A week long operation is underway to take knives off the streets of Staffordshire and Cheshire, and educate people about the dangers of carrying weapons.
It is part of a national campaign, Operation Sceptre, aimed at tackling knife crime.
In Cheshire, as well as conducting stop and search operations, deploying knife arches (mobile metal detectors which provides airport-style security) and distributing knife screening wands to pubs and clubs, officers will be working with community groups, housing associations and Trading Standards to educate young people and other residents about the laws surrounding buying and carrying knives.
The officers will also talk to them about the potentially fatal consequences of carrying weapons.
In Staffordshire, officers will also will be carrying out stop and searches of anyone they suspect is to be carrying a knife and will use intelligence-led deployments, weapons sweeps and high-visibility patrols to target and disrupt offenders who carry and use knives.
They will also be writing to, and making unannounced visits to, known offenders and suspected knife carriers informing them of the crackdown and urging them to discard their knives.
A trio of Police Community Support Officers (PCSOs) are also helping to highlight the difference everyone can make in tackling knife crime through a poem.
‘Ditch the Blade', a poem about encouraging young people not to carry knives, was written by PCSOs Andy Bagnall, Keith Mellor and Scott Swann.
The poem has now been filmed by students at Staffordshire University being read by Stoke City and Port Vale players, emergency service workers, and well-known people from across the county.
It will be shown to pupils in schools, while Port Vale will also be playing the video during their game against Mansfield on Saturday.
Stoke City's Tyrese Campbell is one of the familiar faces lending their voice to the 'Ditch The Blade poem
PCSO Andy Bagnall said: “We wanted to get across the devastating impact that carrying a knife can have on a young person’s life and that just by carrying one they are putting their lives and future at serious risk.
“This is an issue we all feel very strongly about and, working with Staffordshire University, we have used our own time to bring the poem to life, organising the filming of people we hope will catch the attention of young people.”
Assistant Chief Constable of Staffordshire Police Jenny Sims said: “Although we have seen an eight per cent decrease in knife crime in Staffordshire in the last year, nationally there is an increase and in our county there were still 670 recorded knife crimes; a number we strive to drive down further. Most worryingly, in 134 of these crimes a young person was the victim and 116 young people committed a crime whilst carrying a knife.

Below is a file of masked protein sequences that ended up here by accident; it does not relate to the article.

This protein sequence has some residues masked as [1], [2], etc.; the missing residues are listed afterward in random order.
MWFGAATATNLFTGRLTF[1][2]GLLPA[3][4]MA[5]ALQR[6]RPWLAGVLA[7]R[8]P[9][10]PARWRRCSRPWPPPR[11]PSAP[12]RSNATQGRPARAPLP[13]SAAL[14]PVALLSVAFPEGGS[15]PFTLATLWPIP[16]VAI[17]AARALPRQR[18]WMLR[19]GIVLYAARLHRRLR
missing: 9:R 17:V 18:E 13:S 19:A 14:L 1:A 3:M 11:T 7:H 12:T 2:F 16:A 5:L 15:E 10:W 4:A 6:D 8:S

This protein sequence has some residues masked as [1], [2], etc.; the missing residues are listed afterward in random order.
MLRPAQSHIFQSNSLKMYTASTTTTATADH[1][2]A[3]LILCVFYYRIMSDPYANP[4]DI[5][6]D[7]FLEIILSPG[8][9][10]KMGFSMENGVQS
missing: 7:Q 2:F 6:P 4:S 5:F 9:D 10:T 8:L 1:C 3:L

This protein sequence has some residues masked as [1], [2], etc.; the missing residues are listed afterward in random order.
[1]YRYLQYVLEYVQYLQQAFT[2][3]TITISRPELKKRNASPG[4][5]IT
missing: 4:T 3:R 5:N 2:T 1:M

“We hope the poem will help highlight this shared message and that the public will also join us in our mission to ensure that Staffordshire feels a safe place to be for all.”
Sarah Heath, Cheshire Constabulary’s superintendent for tackling weapons and reducing serious harm, said: “Nationally knife crime is a growing problem and the week-long Operation Sceptre campaign is a national initiative that the force is always more than happy to take part in and embrace.
“We are proud of the fact that Cheshire has a lower rate of knife crime than most other counties in England but our aim is for weapon-free streets throughout the county.
“The national week of action is an opportunity to showcase some of the initiatives we use to tackle the use of knives and other weapons. This is a priority for us and I would like to reassure people that this work continues throughout the year.
“We work closely with partners, the third sector, youth representatives and community members to create a structured approach to collectively address the complex issues associated with knife crime and habitual knife carrying.
“We have also implemented longer term strategies to empower communities and support young people through education and intervention.
“We will continue to work together to make Cheshire a county where no-one wants to, or feels that they need to, carry a knife or any other weapon.”